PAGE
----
Lynda Flowers is an AARP Public Policy Institute expert on Medicaid, health disparities and prevention/public health.

The Senate Health Reform Bill Would Slash Medicaid Severely

The Better Care Reconciliation Act (BCRA) now under consideration in the Senate would drastically alter the Medicaid program. The proposed Senate bill would change the way the federal government funds Medicaid by limiting federal funding and shifting cost over time to states and Medicaid enrollees. BCRA would subject older adults, adults with disabilities, and children to mandatory per enrollee caps beginning in 2020. State Medicaid programs would have the option to choose between block grants and per enrollee caps for …

The American Health Care Act Would Make Unsustainable Cuts to Medicaid

Recent policy conversations related to the American Health Care Act (AHCA) have focused on  proposals that would eliminate the Affordable Care Act’s critical protection for people with preexisting conditions. This  controversial proposal has drawn a lot of attention for good reason. Eliminating this important protection, which keeps insurance companies in the individual (non-group) market from considering health status when making coverage decisions, could hurt millions — especially older adults who tend to develop more health conditions as they age. But …

Protecting People with Preexisting Conditions: Upton Amendment, as Reported, is Not Enough to Get the Job Done

The Upton Amendment to the health care bill, American Health Care Act (AHCA), is not sufficient to protect people with preexisting health conditions. According to one estimate, it would take $178 billion per year to adequately fund state high-risk pools, where people with preexisting health conditions would go to access health insurance coverage. However, the AHCA would only provide $15 billion annually for two years and then taper off to $10 billion annually for seven more years. And, this is …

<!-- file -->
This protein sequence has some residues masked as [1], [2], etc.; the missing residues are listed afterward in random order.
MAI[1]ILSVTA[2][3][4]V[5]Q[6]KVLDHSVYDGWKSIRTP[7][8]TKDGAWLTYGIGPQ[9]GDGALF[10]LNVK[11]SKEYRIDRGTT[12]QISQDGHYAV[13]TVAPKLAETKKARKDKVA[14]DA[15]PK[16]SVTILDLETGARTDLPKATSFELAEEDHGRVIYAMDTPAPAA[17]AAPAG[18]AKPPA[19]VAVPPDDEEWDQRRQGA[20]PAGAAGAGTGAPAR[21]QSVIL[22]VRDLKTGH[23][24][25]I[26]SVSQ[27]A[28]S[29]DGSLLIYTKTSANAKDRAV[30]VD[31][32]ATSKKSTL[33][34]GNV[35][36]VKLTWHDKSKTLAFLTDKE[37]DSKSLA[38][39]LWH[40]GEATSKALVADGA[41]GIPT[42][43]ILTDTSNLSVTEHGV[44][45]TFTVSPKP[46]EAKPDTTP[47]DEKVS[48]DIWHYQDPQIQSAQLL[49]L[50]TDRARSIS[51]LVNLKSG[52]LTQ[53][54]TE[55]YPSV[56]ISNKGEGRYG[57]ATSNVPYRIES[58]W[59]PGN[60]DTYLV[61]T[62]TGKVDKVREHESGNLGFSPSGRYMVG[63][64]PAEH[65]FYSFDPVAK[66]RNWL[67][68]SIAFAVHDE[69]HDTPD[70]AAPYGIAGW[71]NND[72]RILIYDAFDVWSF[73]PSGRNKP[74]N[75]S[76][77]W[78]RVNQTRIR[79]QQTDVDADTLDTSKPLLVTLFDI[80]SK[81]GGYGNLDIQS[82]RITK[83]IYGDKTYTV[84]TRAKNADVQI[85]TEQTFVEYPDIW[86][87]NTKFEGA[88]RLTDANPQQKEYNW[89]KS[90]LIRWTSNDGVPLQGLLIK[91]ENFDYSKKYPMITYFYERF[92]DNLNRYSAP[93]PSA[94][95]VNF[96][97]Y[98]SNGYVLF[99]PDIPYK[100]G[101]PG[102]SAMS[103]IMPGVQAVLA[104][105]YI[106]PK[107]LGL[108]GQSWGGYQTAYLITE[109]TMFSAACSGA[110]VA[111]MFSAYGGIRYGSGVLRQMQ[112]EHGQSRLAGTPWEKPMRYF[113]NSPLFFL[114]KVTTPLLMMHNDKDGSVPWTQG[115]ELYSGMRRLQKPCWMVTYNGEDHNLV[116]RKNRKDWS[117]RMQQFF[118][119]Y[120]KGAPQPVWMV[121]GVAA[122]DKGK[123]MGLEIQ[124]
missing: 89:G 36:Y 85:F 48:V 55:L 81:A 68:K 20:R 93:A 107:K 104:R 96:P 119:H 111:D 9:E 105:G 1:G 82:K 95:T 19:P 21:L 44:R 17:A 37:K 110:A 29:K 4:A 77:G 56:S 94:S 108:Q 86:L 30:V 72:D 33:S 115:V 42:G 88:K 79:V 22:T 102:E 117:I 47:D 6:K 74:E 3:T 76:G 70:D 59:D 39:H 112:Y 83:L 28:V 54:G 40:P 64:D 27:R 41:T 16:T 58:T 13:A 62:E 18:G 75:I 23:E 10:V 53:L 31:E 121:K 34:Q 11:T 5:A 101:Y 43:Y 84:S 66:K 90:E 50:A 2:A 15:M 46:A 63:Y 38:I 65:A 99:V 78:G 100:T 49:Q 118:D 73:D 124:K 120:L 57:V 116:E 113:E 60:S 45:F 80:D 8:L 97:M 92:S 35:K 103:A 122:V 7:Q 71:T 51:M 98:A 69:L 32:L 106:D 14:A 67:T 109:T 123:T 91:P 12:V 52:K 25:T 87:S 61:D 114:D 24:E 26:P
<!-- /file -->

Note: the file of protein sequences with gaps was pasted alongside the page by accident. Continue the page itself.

State High-Risk Pools Failed Consumers in the Past — and Would Again

The revised  American Health Care Act (AHCA) threatens to do away with the Affordable Care Act’s (ACA) protections for people with preexisting health conditions. These protections prevent insurance companies from denying these individuals coverage or charging them higher rates based on their health. Eliminating these protections could force millions of Americans to — once again — rely on state high-risk pools. State high-risk pools are supposed to provide access to health insurance for people who cannot get coverage in the …

Capping Medicaid Funding Could Hurt Millions of People With Disabilities and Poor Seniors

Medicaid is the country’s largest public health insurance program, providing access to needed health care and long-term services and supports  (LTSS) to millions of low-income Americans, including more than 17 million children with disabilities, adults with disabilities, and poor seniors. Right now, states and the federal government share the cost of Medicaid in a way that guarantees services to all who are eligible. Under this arrangement, federal funding increases (or decreases) in response to changes in enrollment, service costs and …

Closing the ‘Doughnut Hole’ Has Protected Millions of Medicare Beneficiaries From High Drug Costs

Since 2006, Medicare beneficiaries have had access to outpatient prescription drug coverage through Medicare Part D. The standard benefit under Part D includes an annual deductible, an initial coverage period when enrollees pay 25 percent of their drug costs, and catastrophic coverage that limits enrollees’ spending to roughly 5 percent of their drug costs. One of the more striking characteristics of the Medicare Part D benefit is its “doughnut hole,” or coverage gap, where enrollees are required to pay the full …